The creation of a smart changing room, whereby a customer’s reactions, as well as tag

information, can be analysed in real time to suggest more appropriate sizing, or particular colours that suit the customer, using information sensed through mirrors could pose another opportunity.

3.   The drawbacks of AI in bricks and mortar stores

Despite significant potential benefits for retailers and customers, these capabilities are being held back by several factors, including consumer pushback and privacy concerns related to biometric systems. For example in the context of the smart changing room, how comfortable would customers feel facing a mirror which was monitoring them: even if no human being was primarily involved?

We know that in-store security cameras which use facial recognition systems are often subject to legal challenge around the world and have even prompted countries to implement privacy legislation to prevent misuse. For example, in the USA, Illinois now has strict biometric processing laws. In other parts of the USA stores that use facial recognition have been the subject of class action.

4.   The balance of AI with real data

Consequently, developers are creating systems which bypass personal data by claiming it is not possible to identify individuals. However, this does not go far enough to conclude that no personal data is being collected and processed if an individual simply cannot be named.

These systems also carry the risk of reputational pushback from privacy campaigners.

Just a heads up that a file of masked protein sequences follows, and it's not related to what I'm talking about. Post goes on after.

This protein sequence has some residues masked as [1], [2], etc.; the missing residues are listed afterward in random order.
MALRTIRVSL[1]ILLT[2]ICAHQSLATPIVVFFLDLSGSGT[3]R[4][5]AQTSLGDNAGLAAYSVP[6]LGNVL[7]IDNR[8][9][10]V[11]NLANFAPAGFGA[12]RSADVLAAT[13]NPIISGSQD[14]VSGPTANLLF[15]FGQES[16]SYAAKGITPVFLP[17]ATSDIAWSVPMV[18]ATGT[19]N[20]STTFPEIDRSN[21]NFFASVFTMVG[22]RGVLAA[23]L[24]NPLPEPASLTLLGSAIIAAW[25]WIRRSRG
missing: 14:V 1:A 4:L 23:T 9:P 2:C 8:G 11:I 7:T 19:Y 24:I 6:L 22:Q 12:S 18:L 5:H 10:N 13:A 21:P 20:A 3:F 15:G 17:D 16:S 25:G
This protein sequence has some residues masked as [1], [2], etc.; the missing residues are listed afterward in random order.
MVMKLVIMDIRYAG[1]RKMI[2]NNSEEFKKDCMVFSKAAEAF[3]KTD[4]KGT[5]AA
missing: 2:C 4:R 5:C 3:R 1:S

From the retail sector’s perspective, not being able to identify customers after their in-store experience results in little or no promotional follow-up nor longer-term behaviour analysis or customisation.

5.   The regulation of AI

Despite AI technology continuing to develop at a rapid pace. the regulation of AI also continues to develop.

Several drafts of Europe’s future AI Act considers that where systems are “at a distance”, and happen without the “active involvement” of participants, it will still be perceived to be a “high risk” system. Consequently such systems will still necessitate public authority notification and public consent in order to be compliant.

Lessons can also be learnt from the lack of information provided to customers relating to existing biometric tracking experiments. Several of these have fallen foul of the law in the US, on the grounds that clear prior information was not given to customers entering stores.

As with the presentation of cookie banners, a delicate balance will exist between providing sufficient and excess information. Both approaches risk alienating customers at an opportune moment of engagement.

In order to overcome the increased regulation of AI, whilst deploying innovative and insightful technologies, retailers will instead have to focus on their brand winning the hearts and minds of consumers for successful deployment.

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This article was also published in The Retailer, our quarterly online magazine providing thought-leading insights from BRC experts and Associate Members.